The cost of this work methodology is considerable. Let’s just think about the additional development time required to implement the legal advice, as a result of not having required it in a timely manner, which often leads to the waste of the desired creativity. In these scenarios, risking to start all over again and spending more time to fix what doesn’t meet the compliance standards, becomes the habitual way of working. The loss of time, effort and opportunity -ultimately, money-is invaluable.
And more often than not, we are the ones likely leading to this situation.
We are trained to be external advisors. From the onset of our educational path, we are taught to provide counselling and advice, maintaining distance from a legal issue so as to ensure impartiality and objectivity. Even a lawyer’s job description or posting, whether for an in-house or a law firm job, will often reflect this mindset. We are prepared to work with or for, but not as part of, the business team.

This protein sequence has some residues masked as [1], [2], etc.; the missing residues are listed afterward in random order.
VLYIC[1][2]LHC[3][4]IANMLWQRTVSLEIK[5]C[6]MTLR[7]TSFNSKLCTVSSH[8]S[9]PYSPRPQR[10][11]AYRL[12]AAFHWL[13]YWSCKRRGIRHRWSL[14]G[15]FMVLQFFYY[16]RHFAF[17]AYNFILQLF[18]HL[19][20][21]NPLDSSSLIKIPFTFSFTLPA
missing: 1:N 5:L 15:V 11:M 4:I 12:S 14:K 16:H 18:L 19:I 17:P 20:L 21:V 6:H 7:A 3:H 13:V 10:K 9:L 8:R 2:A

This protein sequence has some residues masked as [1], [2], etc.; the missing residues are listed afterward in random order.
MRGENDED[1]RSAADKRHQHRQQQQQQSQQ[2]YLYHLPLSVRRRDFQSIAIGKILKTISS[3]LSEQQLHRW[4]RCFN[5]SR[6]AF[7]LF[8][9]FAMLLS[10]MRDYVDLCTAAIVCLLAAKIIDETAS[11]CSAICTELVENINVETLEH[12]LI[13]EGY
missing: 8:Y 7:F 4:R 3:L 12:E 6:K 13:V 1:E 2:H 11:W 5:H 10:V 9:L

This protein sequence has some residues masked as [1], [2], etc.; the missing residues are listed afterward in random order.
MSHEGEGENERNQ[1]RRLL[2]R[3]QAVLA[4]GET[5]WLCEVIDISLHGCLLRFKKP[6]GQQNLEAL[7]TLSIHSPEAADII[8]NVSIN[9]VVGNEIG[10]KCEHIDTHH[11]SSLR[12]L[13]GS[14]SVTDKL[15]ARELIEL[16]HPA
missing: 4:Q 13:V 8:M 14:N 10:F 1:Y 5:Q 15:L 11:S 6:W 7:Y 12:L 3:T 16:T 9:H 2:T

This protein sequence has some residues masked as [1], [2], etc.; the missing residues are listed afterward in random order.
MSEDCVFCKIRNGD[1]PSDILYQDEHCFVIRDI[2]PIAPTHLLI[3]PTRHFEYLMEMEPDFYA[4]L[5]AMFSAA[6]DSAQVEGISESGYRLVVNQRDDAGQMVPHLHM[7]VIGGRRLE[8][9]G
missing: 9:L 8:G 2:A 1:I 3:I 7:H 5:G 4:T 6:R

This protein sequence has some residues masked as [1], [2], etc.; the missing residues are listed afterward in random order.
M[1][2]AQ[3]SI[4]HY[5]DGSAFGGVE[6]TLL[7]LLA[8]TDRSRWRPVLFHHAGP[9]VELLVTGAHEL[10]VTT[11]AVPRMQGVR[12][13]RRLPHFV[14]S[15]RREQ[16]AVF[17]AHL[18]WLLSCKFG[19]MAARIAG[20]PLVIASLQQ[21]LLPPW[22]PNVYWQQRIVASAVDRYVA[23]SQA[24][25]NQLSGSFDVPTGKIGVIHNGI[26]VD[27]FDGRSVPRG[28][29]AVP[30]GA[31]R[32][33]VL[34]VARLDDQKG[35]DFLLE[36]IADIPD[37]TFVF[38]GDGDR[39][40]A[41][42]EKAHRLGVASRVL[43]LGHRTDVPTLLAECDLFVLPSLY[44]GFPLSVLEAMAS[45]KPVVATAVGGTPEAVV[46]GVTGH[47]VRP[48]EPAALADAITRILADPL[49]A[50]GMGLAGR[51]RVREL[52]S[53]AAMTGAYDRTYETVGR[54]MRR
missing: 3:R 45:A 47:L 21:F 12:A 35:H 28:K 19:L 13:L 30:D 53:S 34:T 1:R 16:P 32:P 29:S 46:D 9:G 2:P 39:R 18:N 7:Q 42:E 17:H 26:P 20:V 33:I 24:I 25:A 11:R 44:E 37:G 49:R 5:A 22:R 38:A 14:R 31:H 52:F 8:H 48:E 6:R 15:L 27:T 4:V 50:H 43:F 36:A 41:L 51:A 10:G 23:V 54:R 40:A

Whilst we have embraced this approach, accepting it as the natural way of carrying out our activity, this has inevitably, and perhaps unnecessarily, but for sure ineffectively, kept us away from the team’s moments of co-creation, creativity and collective thinking.
Yet, something is changing. The value expectation from customers and consumers is becoming increasingly exigent and sophisticated. The development of emerging technologies, like blockchain and AI, is triggering new and unprecedented dilemmas for which there is not yet a legal framework. The way users experience and interact with products and services, such as in the context of online shopping or remote working, is quickly evolving. Our planet is demanding for solutions that are at the same time sustainable, responsible and ethical.